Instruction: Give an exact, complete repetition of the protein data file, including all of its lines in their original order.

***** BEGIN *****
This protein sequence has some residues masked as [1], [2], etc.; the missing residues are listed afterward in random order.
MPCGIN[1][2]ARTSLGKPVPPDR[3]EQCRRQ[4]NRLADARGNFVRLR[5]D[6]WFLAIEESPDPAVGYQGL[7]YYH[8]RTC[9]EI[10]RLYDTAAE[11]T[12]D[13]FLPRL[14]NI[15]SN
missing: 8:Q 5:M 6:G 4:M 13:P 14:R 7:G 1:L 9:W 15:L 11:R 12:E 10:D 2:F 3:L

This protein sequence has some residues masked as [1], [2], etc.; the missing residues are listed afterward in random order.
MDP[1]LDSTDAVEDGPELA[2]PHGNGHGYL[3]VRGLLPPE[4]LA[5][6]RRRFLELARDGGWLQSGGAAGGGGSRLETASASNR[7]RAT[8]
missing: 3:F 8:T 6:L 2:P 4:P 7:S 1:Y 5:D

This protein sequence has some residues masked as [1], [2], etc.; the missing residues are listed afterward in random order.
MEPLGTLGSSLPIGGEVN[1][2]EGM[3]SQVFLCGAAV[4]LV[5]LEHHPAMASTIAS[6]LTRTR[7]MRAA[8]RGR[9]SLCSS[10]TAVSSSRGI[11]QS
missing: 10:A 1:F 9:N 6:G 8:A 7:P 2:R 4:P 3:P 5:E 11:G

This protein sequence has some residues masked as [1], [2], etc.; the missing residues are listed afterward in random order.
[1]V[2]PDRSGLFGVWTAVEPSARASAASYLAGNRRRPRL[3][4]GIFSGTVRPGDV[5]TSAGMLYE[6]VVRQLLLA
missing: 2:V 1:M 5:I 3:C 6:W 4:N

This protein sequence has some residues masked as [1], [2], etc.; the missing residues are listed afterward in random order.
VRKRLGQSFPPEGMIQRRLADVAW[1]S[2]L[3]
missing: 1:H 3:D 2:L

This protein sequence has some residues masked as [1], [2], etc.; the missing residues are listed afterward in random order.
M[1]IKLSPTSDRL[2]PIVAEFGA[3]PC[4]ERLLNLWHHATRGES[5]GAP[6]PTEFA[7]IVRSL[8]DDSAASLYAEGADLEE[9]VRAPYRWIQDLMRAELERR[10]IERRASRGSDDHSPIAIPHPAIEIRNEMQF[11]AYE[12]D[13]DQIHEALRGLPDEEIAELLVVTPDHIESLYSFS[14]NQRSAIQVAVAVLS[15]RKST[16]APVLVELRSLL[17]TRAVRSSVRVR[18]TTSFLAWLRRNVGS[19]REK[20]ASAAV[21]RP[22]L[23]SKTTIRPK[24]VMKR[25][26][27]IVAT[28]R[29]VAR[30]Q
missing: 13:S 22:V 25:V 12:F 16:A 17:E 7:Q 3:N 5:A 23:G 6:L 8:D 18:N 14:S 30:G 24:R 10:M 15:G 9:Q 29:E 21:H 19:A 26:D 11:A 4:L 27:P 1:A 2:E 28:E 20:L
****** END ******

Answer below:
This protein sequence has some residues masked as [1], [2], etc.; the missing residues are listed afterward in random order.
MPCGIN[1][2]ARTSLGKPVPPDR[3]EQCRRQ[4]NRLADARGNFVRLR[5]D[6]WFLAIEESPDPAVGYQGL[7]YYH[8]RTC[9]EI[10]RLYDTAAE[11]T[12]D[13]FLPRL[14]NI[15]SN
missing: 8:Q 5:M 6:G 4:M 13:P 14:R 7:G 1:L 9:W 15:L 11:R 12:E 10:D 2:F 3:L

This protein sequence has some residues masked as [1], [2], etc.; the missing residues are listed afterward in random order.
MDP[1]LDSTDAVEDGPELA[2]PHGNGHGYL[3]VRGLLPPE[4]LA[5][6]RRRFLELARDGGWLQSGGAAGGGGSRLETASASNR[7]RAT[8]
missing: 3:F 8:T 6:L 2:P 4:P 7:S 1:Y 5:D

This protein sequence has some residues masked as [1], [2], etc.; the missing residues are listed afterward in random order.
MEPLGTLGSSLPIGGEVN[1][2]EGM[3]SQVFLCGAAV[4]LV[5]LEHHPAMASTIAS[6]LTRTR[7]MRAA[8]RGR[9]SLCSS[10]TAVSSSRGI[11]QS
missing: 10:A 1:F 9:N 6:G 8:A 7:P 2:R 4:P 3:P 5:E 11:G

This protein sequence has some residues masked as [1], [2], etc.; the missing residues are listed afterward in random order.
[1]V[2]PDRSGLFGVWTAVEPSARASAASYLAGNRRRPRL[3][4]GIFSGTVRPGDV[5]TSAGMLYE[6]VVRQLLLA
missing: 2:V 1:M 5:I 3:C 6:W 4:N

This protein sequence has some residues masked as [1], [2], etc.; the missing residues are listed afterward in random order.
VRKRLGQSFPPEGMIQRRLADVAW[1]S[2]L[3]
missing: 1:H 3:D 2:L

This protein sequence has some residues masked as [1], [2], etc.; the missing residues are listed afterward in random order.
M[1]IKLSPTSDRL[2]PIVAEFGA[3]PC[4]ERLLNLWHHATRGES[5]GAP[6]PTEFA[7]IVRSL[8]DDSAASLYAEGADLEE[9]VRAPYRWIQDLMRAELERR[10]IERRASRGSDDHSPIAIPHPAIEIRNEMQF[11]AYE[12]D[13]DQIHEALRGLPDEEIAELLVVTPDHIESLYSFS[14]NQRSAIQVAVAVLS[15]RKST[16]APVLVELRSLL[17]TRAVRSSVRVR[18]TTSFLAWLRRNVGS[19]REK[20]ASAAV[21]RP[22]L[23]SKTTIRPK[24]VMKR[25][26][27]IVAT[28]R[29]VAR[30]Q
missing: 13:S 22:V 25:V 12:F 16:A 17:E 7:Q 3:N 5:A 23:G 6:L 8:D 18:N 14:S 30:G 24:R 10:M 15:G 9:Q 29:E 21:H 19:A 26:D 11:A 4:L 27:P 1:A 2:E 28:E 20:L